fbpx
Skip to main content
Category

TMJ

What Are The TMD Treatment Options?

What Are the TMD Treatment Options?

By Blog, TMJ

What is TMJ Exactly and What Are TMD Treatment Options?

Our Naperville prosthodontist, Dr. Anthony LaVacca, received the following question, which we’re sharing with permission:

“My sister has been diagnosed with TMJ. I want to help her research this, and determine what her treatment options are. What exactly is it?” 

– Michael

In this post, we’ll be answering Michael’s question and discussing what TMJ is, the symptoms and causes of TMJ disorders, how to find relief, and the different TMD treatment options. 

What is TMJ?

While people commonly call issues with the jaw “TMJ.” TMJ actually stands for temporomandibular joint and refers to the joint itself. Problems with the temporomandibular joint, or TMJ, are technically called temporomandibular joint disorders or temporomandibular disorders, often shortened to TMJ disorders, TMD or TMJD. We know, it’s a whole lot of acronyms! 

Before we dive into TMJ disorders, first, let’s talk about the temporomandibular joint. There is one TMJ on either side of the head connecting the jaws to the temporal bones in your skull. The joints allow you to move your jaw side to side and up and down. When you yawn, chew, talk, or open and close your mouth, your TMJ is hard at work. 

TMJ muscle explanation

What are TMJ Disorders?

Temporomandibular joint disorders, or TMJ disorders, are a group of conditions that result in dysfunction and pain in the jaw joint and/or muscles that control the movement of your jaw. Since the TMJ is a complex joint, problems with it can also be complex, potentially involving not just the joints and muscles, but also the tendons, teeth, ligaments and nerves.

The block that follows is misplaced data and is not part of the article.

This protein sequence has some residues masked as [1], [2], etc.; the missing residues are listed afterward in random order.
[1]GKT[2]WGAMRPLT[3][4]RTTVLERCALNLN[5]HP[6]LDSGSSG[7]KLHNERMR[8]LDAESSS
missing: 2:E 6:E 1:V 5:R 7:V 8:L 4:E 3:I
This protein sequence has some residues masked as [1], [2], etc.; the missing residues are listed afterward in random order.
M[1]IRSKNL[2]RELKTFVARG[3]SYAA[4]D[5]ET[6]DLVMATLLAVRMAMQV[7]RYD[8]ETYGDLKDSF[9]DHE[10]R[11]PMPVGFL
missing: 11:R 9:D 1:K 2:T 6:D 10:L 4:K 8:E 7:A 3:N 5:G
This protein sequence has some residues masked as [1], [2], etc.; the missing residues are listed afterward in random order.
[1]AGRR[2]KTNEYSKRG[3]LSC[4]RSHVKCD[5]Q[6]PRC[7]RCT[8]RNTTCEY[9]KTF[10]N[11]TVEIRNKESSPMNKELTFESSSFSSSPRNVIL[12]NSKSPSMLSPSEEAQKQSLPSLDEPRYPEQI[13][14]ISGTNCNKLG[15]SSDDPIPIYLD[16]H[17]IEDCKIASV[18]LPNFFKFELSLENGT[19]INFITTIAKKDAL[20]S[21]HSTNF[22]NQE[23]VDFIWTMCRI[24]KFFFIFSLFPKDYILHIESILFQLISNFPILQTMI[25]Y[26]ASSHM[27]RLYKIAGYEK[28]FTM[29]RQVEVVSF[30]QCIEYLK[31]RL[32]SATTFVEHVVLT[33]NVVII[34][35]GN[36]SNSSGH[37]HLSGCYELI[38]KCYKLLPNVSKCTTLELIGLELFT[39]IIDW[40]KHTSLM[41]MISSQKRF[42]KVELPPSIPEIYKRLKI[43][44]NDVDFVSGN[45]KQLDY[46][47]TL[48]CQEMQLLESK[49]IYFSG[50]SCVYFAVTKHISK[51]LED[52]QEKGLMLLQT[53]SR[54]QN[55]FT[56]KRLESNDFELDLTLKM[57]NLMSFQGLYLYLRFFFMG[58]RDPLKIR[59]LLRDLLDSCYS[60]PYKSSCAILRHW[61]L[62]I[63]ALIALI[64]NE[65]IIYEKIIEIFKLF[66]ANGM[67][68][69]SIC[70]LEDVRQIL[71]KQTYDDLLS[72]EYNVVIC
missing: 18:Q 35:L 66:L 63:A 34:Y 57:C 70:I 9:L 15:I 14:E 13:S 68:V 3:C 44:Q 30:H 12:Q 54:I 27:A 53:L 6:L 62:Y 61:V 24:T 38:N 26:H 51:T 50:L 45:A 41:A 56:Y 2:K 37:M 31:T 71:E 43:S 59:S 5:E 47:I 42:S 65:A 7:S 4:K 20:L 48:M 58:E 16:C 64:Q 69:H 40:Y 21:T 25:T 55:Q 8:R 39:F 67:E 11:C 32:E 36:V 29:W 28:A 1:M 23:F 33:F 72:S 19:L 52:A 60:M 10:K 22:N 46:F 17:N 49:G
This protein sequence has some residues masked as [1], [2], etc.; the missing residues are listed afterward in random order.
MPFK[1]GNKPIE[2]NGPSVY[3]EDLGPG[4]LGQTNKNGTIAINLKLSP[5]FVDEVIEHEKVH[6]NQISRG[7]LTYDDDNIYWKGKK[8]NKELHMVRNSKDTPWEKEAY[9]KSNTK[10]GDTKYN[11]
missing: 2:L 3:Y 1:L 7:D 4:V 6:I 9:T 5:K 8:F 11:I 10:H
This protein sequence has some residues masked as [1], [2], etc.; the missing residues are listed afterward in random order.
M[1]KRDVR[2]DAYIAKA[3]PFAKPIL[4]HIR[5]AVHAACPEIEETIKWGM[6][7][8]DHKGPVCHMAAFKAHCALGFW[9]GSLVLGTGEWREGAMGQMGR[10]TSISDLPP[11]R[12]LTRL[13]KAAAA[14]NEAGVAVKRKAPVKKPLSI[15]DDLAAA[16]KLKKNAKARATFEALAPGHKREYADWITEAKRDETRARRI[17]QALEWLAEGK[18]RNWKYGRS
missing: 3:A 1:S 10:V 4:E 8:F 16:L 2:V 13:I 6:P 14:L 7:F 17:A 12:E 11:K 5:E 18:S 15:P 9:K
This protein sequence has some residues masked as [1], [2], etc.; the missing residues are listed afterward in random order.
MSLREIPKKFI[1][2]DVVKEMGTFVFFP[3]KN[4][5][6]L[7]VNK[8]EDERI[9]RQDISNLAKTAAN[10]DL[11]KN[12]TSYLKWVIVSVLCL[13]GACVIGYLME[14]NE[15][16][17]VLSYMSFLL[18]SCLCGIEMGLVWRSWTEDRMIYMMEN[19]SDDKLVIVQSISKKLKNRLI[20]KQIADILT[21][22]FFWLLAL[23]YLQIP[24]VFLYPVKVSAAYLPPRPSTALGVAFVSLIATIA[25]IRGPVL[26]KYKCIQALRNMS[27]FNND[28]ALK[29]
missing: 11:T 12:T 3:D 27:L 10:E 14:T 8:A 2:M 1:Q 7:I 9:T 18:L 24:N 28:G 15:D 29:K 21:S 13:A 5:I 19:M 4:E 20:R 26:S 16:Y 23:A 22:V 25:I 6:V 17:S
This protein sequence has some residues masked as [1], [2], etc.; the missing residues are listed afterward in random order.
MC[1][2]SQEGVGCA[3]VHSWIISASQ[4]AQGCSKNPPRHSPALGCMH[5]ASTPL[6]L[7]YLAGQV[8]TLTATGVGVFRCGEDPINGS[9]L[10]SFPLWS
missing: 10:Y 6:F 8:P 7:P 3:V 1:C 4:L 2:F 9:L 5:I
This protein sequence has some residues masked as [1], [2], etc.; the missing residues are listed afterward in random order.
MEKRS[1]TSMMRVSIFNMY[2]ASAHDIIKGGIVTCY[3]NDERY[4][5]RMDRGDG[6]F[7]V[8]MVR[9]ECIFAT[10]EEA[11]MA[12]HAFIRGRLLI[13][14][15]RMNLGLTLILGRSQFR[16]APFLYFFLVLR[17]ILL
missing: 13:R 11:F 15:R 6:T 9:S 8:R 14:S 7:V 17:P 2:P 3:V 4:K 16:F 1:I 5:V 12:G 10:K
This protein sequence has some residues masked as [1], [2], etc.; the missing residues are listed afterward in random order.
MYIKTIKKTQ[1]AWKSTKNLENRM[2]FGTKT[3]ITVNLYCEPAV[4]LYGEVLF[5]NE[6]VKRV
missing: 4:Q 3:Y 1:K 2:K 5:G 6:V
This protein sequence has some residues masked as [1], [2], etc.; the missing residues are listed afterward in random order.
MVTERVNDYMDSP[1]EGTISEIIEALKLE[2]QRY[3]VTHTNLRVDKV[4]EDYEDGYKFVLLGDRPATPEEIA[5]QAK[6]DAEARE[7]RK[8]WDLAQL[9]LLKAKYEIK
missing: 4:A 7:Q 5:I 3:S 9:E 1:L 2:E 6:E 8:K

According to the National Institute of Dental and Craniofacial Research, TMJ disorders fall into three main categories:

  • myofascial pain (pain in the muscles related to jaw function)
  • dysfunction or pain in the joint itself (i.e., displaced joint, injured condyle, dislocated jaw, etc.)
  • arthritis in the joint

A patient could have a TMJ problem that fits into one of the above categories, or even all three. 

What are the TMJD/TMD Symptoms?

TMD symptoms may include:

  • Pain or tenderness in the jaw, joint area and face
  • Pain in and around the ear
  • Headaches and/or neck aches
  • Popping or clicking noises when opening the mouth (popping or clicking on their own aren’t necessarily indicative of TMJ disorders unless accompanied by pain or other symptoms)
  • Jaw pain when chewing, speaking or opening the mouth wide
  • Difficulty opening the mouth all of the way
  • The jaws getting “stuck” or “locked” in an open or closed position
  • Swelling on the side of the face

 

TMJ disorders can also cause toothaches (in multiple teeth), ringing in the ears, called tinnitus, dizziness and other symptoms. TMJ disorders are more common in women than men, leading some experts to think they might be linked to female hormones. 

What are the Causes of TMJ Disorders?

While pinpointing the exact cause of a TMJ disorder can be difficult, many times it’s related to:

  • A misaligned bite (the upper and lower teeth not coming together properly)
  • Arthritis in the temporomandibular joint
  • Trauma to the jaw and joint, such as a blow to the face
  • Grinding or clenching the teeth (bruxism), which can put undue pressure on the joint
  • Stress that causes you to tighten your facial muscles or clench your teeth

How to Achieve TMJ Pain Relief at Home?

TMJ pain can range from mild to severe and it can be temporary or chronic. At Naperville Dental Specialists, we typically recommend trying TMJD home remedies first. If you’re not able to get TMJ pain relief, then conservative measures are your next option. Permanent treatments, such as TMJ surgery, should always be the last resort. 

Try the following TMJD home remedies on their own or in conjunction with professional TMD treatment options to alleviate discomfort and encourage mobility in the joint:

  • Eat soft foods. During an episode of TMJ pain, avoid foods that are difficult to chew and that involve opening your mouth wide to bite into them. Instead, opt for soft foods, such as yogurt, scrambled eggs, mashed potatoes, soft-cooked fish, bananas, applesauce, steamed vegetables, oatmeal, protein shakes and smoothies until your discomfort subsides. When you do go back to your regular diet, try to chew with both sides of your mouth.